This week, some of the search terms that led people to my blog included:
- deramaxx and border collies
- my dog is still sick from deramaxx
- my dog can not walk after taking deramaxx
- my dog is no deramaxx
- deramaxx made dog lame
- can deramaxx make a dog sick
- deramaxx shot
- is deramaxs compatible with thyroxine
- deramaxx side effects
- deramaxx cause dog illness
I wish I could tell you this was an odd week, with all these Deramaxx-related hits. But I can’t. Ever since posting Holly’s story at the beginning of December 2010, this blog has received daily visits from people seeking information about this medication and its effects on dogs.
It breaks my heart. To be honest, some days I haven’t had the strength to log on here to do my regular blogging schedule. I’d see the search terms and wonder about all of those owners and what might be happening to their dogs. Were they feeling as scared and helpless as I did last year with Holly?
But yesterday when I sat down to blog, an email notice popped up on my screen. The subject line caught my eye:
“I am so sorry about Holly, but your blogging about Deramaxx may have saved my dog’s life”
I opened the email and fell into a jumble of grief and gratitude and…I don’t know what else. I was a mess.
Here is Cathy’s email, reprinted with her permission:
“First, I must offer my condolences about the loss of Holly. I could sense the bond you had with her and what a wonderful dog she was. Please know that I believe that your sharing of this horrendous experience saved my dog’s life. Duke, an 11-year-old Siberian Husky, was brought to the vet about a month ago because he limping on this front leg. He was prescribed Deramaxx for this limp and for arthritis in his two back legs which were the result of crucitate ligament surgery years ago. For whatever reason, he improved after a few days. Less than a month after being on the Deramaxx, he was carried into the vet. He could hardly stand, wouldn’t eat and seemed unresponsive. This was just two days ago. The vet didn’t offer a firm diagnosis. Kept him for the afternoon, sedated him for x-rays and sent him home on an antibiotic for an elevated white blood cell count. It was during a sleepless night of worry about Duke that I found your post. I woke my husband up in hysterics saying the Deramaxx was killing Duke! Since then, (just days ago) and off that horrible drug, there has been a marked improvement. He is eating again and although weak, trying to move around. The vet just discounts that this medicine had anything to do with his illness. To her it is a wonder drug.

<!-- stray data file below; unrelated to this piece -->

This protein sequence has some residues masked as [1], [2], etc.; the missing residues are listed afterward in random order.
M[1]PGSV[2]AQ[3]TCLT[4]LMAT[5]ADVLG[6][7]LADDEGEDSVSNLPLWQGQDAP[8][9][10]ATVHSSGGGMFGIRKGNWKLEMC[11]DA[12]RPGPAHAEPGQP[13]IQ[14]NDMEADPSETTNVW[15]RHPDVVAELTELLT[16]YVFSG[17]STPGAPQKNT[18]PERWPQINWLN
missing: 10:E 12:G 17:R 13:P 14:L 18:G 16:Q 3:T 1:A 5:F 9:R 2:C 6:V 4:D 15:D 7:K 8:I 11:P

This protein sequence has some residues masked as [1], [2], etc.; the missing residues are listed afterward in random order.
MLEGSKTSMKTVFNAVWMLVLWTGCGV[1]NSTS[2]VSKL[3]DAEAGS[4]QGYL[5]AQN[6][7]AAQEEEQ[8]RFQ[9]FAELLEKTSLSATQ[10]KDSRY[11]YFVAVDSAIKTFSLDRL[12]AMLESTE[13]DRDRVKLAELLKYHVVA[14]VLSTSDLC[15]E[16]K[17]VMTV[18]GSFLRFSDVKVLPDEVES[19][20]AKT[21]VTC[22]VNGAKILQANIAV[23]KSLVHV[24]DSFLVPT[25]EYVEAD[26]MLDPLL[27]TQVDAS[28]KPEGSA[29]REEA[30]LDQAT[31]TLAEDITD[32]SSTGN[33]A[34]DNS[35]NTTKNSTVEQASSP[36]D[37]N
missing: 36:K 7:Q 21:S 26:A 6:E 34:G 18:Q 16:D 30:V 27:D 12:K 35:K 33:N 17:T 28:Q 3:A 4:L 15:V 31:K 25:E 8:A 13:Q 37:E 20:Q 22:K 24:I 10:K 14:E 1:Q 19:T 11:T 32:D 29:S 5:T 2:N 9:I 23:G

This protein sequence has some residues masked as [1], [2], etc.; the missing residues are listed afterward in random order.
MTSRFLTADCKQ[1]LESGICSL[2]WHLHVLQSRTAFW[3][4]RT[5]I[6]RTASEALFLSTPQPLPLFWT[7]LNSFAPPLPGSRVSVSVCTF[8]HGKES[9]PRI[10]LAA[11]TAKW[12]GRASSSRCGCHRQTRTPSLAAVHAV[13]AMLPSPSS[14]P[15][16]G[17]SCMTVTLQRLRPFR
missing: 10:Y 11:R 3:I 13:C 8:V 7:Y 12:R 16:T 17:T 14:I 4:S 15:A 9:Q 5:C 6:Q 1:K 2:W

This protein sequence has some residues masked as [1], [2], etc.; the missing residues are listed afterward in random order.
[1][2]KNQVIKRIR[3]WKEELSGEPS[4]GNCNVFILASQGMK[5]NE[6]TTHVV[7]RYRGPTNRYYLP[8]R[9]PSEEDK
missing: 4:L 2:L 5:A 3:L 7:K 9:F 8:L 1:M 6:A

I would not say Duke is out of the woods yet but looking back during the past month, I really see a pattern with the Deramaxx. At least twice, he seemed sick to his stomach and not eating and during that time, I would not give him the Deramaxx as he was sick and then of course, he improved! Once back on this though, he became sick again. How horrible this is, I can only offer my sympathies to you for the price you paid for your dog’s life. Here we are, paying hundreds if not thousands in Vet bills to make our dog’s better, and it is the treatment that is killing them.
Thank you again, for sharing this. It is so important to get the word out about this as I for one did not hear about any potential side effects from my vet.”
I wrote back to Cathy, thanking her for contacting me, telling her how relieved and thankful I am that Duke is okay, and trying to express to her how much good her email did.
It’s been four months since Holly passed away. I miss her more than I can even attempt to put into words. Some days are better than others. Some days are just really, really hard.
But because of what happened to Holly, Duke is alive. It doesn’t bring my sweet friend back, but it makes the hurt a little less.
If you haven’t read Holly’s story, please do. And please pass her story and Duke’s along to warn others.
Cathy, thank you for emailing me and allowing me to share your story. Here’s hoping we can help spread the word about the dangers of Deramaxx. Here’s hoping no one else has to go through this.